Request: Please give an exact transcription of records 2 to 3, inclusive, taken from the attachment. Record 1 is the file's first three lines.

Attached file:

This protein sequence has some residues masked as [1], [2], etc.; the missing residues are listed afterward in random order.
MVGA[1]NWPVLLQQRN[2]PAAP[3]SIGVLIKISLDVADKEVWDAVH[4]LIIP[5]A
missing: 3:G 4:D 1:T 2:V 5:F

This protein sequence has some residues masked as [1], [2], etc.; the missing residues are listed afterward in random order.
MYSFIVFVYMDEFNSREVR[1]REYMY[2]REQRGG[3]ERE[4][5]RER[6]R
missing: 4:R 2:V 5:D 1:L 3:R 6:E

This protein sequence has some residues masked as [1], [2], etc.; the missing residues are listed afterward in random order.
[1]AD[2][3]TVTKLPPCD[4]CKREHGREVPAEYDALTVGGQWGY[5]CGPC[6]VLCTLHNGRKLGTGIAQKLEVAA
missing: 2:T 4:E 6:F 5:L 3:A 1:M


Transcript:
This protein sequence has some residues masked as [1], [2], etc.; the missing residues are listed afterward in random order.
MYSFIVFVYMDEFNSREVR[1]REYMY[2]REQRGG[3]ERE[4][5]RER[6]R
missing: 4:R 2:V 5:D 1:L 3:R 6:E

This protein sequence has some residues masked as [1], [2], etc.; the missing residues are listed afterward in random order.
[1]AD[2][3]TVTKLPPCD[4]CKREHGREVPAEYDALTVGGQWGY[5]CGPC[6]VLCTLHNGRKLGTGIAQKLEVAA
missing: 2:T 4:E 6:F 5:L 3:A 1:M